"The election of Nicolas Maduro in May last year was a farce," Nathalie Loiseau, the French minister for European Affairs, told national broadcasters RTL, Le Figaro and LCI, Sunday.
"If by midnight, he fails to commit to holding presidential elections, we will consider Juan Guaido as the legitimate president of Venezuela," she said.
France is not alone. Britain, Germany and Spain, have also said they will recognise Guaido as interim president unless Maduro calls snap presidential elections by Sunday at midnight.
The United States and several Latin American countries have already thrown their weight behind Guaido.
So far, Maduro has stood firm in resisting the EU ultimatum.
Venezuela’s foreign minister last week insisted the embattled leader remained the legitimate president despite US-led pressure.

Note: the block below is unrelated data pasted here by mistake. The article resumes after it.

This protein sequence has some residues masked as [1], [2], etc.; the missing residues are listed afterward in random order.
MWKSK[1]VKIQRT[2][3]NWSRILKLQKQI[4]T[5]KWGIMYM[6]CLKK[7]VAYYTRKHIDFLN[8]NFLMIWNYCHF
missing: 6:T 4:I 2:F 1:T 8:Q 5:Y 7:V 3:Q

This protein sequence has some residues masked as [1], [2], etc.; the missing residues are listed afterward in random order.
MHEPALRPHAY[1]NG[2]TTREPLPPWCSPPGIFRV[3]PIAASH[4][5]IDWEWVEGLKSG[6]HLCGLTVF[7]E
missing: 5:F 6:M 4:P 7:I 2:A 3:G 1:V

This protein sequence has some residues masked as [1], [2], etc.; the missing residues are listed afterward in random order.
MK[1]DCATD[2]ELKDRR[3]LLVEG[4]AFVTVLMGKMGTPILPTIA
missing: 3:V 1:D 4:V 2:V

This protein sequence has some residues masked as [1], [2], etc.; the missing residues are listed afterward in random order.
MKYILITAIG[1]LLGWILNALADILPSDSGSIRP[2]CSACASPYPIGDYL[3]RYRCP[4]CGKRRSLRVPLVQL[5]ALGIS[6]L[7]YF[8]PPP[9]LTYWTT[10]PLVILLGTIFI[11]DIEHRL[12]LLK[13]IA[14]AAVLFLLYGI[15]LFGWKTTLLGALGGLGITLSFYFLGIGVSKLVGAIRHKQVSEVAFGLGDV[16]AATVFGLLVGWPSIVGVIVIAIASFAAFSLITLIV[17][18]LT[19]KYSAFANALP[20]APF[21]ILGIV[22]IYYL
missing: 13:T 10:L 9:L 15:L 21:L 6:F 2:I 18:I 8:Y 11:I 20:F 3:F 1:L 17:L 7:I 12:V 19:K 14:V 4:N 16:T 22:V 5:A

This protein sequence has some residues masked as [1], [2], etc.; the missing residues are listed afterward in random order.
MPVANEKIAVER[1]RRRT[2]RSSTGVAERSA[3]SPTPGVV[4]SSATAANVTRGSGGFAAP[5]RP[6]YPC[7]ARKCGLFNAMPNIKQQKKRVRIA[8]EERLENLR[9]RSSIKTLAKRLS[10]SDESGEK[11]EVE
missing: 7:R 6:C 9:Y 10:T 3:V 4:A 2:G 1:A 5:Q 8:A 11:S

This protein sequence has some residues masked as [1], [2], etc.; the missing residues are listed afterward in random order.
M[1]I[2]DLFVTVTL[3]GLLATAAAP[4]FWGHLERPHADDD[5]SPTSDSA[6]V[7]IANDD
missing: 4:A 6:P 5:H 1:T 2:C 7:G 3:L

Maduro has been in office since 2013. On 10 January, he was inaugurated for a second term following last year's dubious election, which most critics say was flawed.
On Saturday, he threatened to bring forward parliamentary elections in a bid to sideline opposition leader Guaido's challenge to his authority.
France's EU minister called his bluff. "Maduro says 'he wants to hold early parliamentary elections,' but what he is saying is 'I want to get rid of the National Assembly speaker,' Guaido, who has the support of demonstrators. There again, his response is a farce, a tragic farce," said Loiseau.
The European Parliament has already recognised the 35-year-old as Venezuela's defacto leader, however the soon-to-be 27-nation bloc has so far avoided a clear position on Guaido.
European and Latin American countries that form an "international contact group" hoping to end Venezuela's political crisis will hold their first meeting in Montevideo, Uruguay on Thursday, the joint hosts announced Sunday.